The Matter of Rococo Ornaments – University of Copenhagen

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The Matter of Rococo Ornaments

Guest lecture by associate professor Michael Yonan

Date: Monday 30. May 2016

Time: 14:00

Venue:
Centre for Textile Research
Amager Fælledvej 56
2300 Copenhagen S

Lecturer:
Michael Yonan is Associate Professor of Art History, Director of graduate Studies at the department of Art History and Archaeology, University of Missouri (Columbia-USA).
He is the Series editor: The Histories of Material Culture and Collecting, Routledge
https://missouri.academia.edu/MichaelYonan

Host: Corinne Thepaut-Cabasset, Marie Sklodowska-Curie Fellow at Centre for Textile Research

Abstract

It is a commonplace in art history to say that early modern European art repeatedly placed art and nature into a critical dialogue. This essay analyzes one moment in that dialogue, namely the play between art and nature in eighteenth-century rococo prints.

It was Hermann Bauer who first proposed that rococo ornament served as a mediating element between works of art and their viewers, as supplements both to the works of art themselves and to the observer’s experience of looking.  Building on Bauer, I shall argue that the art/nature divide at the center of rococo aesthetics was in fact a critique of sensation.

Rococo prints offer more than simple explorations of forms; they engage in a proto-scientific examination of perception in the material world.  By “material world,” I refer to represented objects, ranging from flowers to shells to leaves and even incorporating living or once living creatures. By asking viewers to approach the representation of things with a specific mindset—indeed, creating that mindset through the structures of representation employed—rococo prints invite them to assume specific stances toward art and to the broader material world they engage daily.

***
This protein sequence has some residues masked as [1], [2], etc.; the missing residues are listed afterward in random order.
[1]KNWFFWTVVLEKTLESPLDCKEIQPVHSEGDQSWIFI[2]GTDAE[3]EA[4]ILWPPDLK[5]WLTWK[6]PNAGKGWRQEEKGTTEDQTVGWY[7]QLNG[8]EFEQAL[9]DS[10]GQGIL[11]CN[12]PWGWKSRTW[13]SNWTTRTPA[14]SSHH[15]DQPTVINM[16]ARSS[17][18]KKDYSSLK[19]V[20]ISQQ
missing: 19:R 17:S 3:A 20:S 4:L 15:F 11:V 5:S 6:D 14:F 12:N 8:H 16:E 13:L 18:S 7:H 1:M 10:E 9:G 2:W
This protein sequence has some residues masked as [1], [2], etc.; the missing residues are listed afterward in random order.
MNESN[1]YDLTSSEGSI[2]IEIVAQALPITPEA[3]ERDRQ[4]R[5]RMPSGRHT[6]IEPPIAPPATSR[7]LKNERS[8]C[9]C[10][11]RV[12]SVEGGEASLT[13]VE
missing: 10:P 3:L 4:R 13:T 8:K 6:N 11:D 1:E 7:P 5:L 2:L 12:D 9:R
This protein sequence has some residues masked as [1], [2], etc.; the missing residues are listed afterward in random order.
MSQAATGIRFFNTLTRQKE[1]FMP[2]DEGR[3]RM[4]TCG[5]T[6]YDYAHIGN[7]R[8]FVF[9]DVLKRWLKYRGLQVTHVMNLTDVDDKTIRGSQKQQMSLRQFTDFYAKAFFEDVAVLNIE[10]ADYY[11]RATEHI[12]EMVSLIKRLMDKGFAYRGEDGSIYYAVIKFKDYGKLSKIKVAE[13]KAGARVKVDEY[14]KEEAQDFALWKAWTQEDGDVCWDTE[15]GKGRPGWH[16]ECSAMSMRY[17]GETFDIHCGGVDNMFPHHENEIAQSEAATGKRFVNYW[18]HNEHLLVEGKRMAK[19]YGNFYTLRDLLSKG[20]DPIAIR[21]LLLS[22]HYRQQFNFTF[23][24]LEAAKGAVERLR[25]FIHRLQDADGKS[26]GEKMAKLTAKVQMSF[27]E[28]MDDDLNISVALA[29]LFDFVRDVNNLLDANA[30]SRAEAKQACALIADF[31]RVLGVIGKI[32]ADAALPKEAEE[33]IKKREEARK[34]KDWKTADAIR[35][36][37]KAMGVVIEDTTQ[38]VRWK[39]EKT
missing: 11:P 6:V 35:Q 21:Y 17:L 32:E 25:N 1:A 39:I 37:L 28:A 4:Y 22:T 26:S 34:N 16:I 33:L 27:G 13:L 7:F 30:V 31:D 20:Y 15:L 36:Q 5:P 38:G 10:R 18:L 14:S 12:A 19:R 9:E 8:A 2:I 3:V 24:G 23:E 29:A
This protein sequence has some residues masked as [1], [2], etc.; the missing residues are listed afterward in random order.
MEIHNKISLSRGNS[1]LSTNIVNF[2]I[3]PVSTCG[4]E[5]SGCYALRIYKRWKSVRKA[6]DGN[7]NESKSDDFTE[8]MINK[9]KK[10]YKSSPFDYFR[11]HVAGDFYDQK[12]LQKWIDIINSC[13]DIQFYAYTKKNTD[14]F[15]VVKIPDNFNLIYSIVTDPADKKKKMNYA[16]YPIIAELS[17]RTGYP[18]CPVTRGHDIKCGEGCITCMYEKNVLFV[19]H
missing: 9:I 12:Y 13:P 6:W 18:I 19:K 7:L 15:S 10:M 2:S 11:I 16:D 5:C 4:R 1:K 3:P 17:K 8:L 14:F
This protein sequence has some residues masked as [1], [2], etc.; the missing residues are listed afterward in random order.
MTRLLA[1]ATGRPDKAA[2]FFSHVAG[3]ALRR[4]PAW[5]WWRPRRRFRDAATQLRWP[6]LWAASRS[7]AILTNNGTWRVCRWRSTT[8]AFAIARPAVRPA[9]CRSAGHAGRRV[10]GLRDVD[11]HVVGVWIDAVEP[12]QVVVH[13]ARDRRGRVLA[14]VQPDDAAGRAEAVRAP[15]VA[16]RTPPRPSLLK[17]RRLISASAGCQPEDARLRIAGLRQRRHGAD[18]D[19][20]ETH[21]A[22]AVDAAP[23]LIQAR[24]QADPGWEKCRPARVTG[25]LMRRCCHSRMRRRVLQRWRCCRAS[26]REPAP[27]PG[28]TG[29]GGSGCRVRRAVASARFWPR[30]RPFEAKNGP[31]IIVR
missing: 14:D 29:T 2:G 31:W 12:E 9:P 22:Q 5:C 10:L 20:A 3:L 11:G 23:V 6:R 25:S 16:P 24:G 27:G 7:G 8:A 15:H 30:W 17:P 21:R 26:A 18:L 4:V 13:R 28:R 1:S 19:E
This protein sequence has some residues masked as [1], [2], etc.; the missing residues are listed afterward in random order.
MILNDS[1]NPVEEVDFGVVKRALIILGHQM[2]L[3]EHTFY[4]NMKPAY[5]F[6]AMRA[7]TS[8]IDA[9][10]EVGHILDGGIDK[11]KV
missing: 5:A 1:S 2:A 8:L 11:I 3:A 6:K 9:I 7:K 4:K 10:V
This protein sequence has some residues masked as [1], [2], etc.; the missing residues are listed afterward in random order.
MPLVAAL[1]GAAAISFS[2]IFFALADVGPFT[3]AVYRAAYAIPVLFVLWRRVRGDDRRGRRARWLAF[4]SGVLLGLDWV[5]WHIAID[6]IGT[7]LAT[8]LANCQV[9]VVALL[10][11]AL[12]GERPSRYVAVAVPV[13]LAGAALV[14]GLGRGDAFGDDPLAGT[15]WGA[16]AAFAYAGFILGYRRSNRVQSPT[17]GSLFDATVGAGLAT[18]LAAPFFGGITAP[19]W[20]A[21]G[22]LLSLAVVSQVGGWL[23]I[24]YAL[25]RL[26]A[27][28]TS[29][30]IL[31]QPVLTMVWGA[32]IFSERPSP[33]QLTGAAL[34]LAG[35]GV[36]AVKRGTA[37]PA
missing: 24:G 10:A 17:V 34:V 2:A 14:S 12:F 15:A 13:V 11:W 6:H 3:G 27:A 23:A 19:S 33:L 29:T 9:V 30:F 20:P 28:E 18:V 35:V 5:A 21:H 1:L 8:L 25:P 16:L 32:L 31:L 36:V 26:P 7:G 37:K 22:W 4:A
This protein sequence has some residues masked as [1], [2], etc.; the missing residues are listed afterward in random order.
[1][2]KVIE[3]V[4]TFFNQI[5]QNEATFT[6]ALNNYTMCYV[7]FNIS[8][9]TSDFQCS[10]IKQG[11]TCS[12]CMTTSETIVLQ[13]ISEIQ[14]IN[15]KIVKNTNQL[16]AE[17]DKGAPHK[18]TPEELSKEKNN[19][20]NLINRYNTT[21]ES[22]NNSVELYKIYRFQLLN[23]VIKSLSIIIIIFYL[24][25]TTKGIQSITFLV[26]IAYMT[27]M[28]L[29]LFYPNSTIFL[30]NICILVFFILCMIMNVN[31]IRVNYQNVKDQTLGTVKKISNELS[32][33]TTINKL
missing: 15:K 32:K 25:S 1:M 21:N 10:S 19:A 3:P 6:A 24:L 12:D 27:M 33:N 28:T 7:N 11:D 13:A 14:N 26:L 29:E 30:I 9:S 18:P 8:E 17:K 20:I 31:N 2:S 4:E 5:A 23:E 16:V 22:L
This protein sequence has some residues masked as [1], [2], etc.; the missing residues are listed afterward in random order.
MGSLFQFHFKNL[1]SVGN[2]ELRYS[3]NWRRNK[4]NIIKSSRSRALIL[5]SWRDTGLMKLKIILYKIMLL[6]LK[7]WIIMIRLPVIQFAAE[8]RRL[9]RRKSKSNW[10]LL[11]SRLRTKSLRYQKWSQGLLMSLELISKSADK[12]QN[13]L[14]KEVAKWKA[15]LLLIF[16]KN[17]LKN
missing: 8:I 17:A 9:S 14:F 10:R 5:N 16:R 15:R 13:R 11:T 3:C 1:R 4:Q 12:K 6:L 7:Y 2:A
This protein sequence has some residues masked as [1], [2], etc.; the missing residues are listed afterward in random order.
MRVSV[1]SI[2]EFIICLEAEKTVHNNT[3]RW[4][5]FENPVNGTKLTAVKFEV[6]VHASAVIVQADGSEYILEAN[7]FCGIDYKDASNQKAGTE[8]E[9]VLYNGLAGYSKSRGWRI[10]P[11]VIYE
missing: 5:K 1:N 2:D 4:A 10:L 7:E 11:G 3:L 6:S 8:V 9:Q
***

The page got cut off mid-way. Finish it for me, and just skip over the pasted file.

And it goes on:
Those who can assume that idal position find in the rococo a celebration of artistic ingenuity and a valorization of human sensation. Those who could not find their critical sensibilities stifled, confused, or at worst eradicated. I shall explore these two antipodes of rococo perception through counterposing two individuals who theorized its possibilities.

The first is the French silversmith Juste-Aurèle Meissonnier (1695–1750), whose Livre de légumes (1745) imagines rococo ornament as a place for shifting creative apprehension of nature, which he illustrates through representations of artfully arranged yet mundane objects.

The second is the German Enlightenment critic Friedrich August Krubsacius (1718–1789), whose Gedanken von dem Ursprunge, Wachstume, und Verfalle der Verzierungen in den schönen Künsten (1759) exemplifies a broader eighteenth-century critique of rococo design.

Krubsacius critiques the rococo as an art of aesthetic nonsense and pointless mixing, and even worse nonsense oriented toward useless, unimportant, trivial things.  He commissioned the Dresden-based printmaker Dorothea Philipp to make a print of seductive rococo garbage¬–in direct response to Meissonnier–that is meant to illustrate how rococo ornament misleads through beautifying insignificant things.

The paper concludes with some thoughts about how to apply rococo materiality to various objectes, including decorative arts and textiles.